46. Newman, M. E. (2004). Who is the best connected scientist? A study of scientific coauthorship networks. Complex Networks, 650, 337–370.CrossRefMathSciNetMATHGoogle Scholar
  47. Newman, M. E. (2010). Networks: An introduction. Oxford: Oxford University Press.CrossRefMATHGoogle Scholar
  48. Oh, W., Choi, J. N., & Kim, K. (2005). Co-authorship dynamics and knowledge capital: The patterns of cross-disciplinary collaboration in information systems research. Journal of Management Information Systems, 22(3), 265–292.Google Scholar
  49. Otte, E., & Rousseau, R. (2002). Social network analysis: A powerful strategy, also for the information sciences. Journal of Information Science, 28(6), 441–453.CrossRefGoogle Scholar
  50. Perry-Smith, J. E., & Shalley, C. E. (2003). The social side of creativity: A static and dynamic social network perspective. The Academy of Management Review, 28(1), 89–106.Google Scholar
  51. Pike, T. W. (2010). Collaboration networks and scientific impact among behavioral ecologists. Behavioral Ecology, 21(2), 431–435.CrossRefGoogle Scholar
  52. Podolny, J. M., & Baron, J. N. (1997). Relationships and resources: Social networks and mobility in the workplace. American Sociological Review, 62, 673–693.CrossRefGoogle Scholar
  53. Prpic, K. (2002). Gender and productivity differentials in science. Scientometrics, 55(1), 27–58.CrossRefGoogle Scholar
  54. Rotolo, D., & Petruzzelli, M. (2013). When does centrality matter? Scientific productivity and the moderating role of research specialization and cross-community ties. Journal of Organizational Behavior, 34(5), 648–670.CrossRefGoogle Scholar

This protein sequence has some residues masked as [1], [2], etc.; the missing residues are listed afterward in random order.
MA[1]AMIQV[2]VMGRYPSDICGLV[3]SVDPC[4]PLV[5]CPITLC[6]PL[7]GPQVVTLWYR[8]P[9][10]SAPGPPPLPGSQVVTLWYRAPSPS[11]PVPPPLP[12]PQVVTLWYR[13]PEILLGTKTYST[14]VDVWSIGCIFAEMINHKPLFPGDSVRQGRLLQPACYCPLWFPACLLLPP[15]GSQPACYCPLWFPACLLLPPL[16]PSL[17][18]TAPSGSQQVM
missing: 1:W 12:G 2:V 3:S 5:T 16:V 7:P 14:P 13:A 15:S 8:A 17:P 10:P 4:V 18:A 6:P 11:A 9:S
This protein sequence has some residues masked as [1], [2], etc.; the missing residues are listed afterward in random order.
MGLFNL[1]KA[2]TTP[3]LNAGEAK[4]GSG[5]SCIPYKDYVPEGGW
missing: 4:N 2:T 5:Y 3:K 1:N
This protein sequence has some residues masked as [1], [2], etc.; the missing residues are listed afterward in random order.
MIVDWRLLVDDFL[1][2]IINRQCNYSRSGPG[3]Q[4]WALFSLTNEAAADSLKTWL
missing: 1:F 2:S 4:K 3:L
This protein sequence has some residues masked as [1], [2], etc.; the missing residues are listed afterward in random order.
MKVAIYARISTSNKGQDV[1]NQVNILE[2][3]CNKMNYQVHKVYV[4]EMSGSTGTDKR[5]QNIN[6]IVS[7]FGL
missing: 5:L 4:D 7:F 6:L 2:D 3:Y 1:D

55. Scott, J. (1991). Social network analysis: A handbook. Boston: Sage.Google Scholar
  56. Sci2 Team. (2009). Science of science (Sci2) tool. Indiana University and SciTech Strategies. Accessed May 5, 2011.
  57. Sidiropoulos, A., Katsaros, D., & Manolopoulos, Y. (2007). Generalized h-index for disclosing latent facts in citation networks. Scientometrics, 72(2), 253–280.CrossRefGoogle Scholar
  58. Sotudeh, H., & Khoshian, N. (2014). Gender differences in science: The case of scientific productivity in nano science and technology during 2005–2007. Scientometrics, 98(1), 457–472.CrossRefGoogle Scholar
  59. Sparrowe, T., Liden, R., Robert, G. J., Wayne, S., & Kraimer, M. L. (2001). Social networks and the performance of individuals and groups. Academy of Management Journal, 44(2), 316–325.CrossRefGoogle Scholar
  60. Stack, S. (2004). Gender, children and research productivity. Research in Higher Education, 45(8), 891–920.CrossRefGoogle Scholar
  61. Tower, G., Plummer, J., & Ridgewell, B. (2007). A multidisciplinary study of gender-based research productivity in the world’s best journals. Journal of Diversity Management, 2(4), 23–32.Google Scholar
  62. Tsai, W. (2001). Knowledge transfer in intraorganizational networks: Effects of network position and absorptive capacity on business unit innovation and performance. Academy of Management Journal, 44(5), 996–1004.CrossRefGoogle Scholar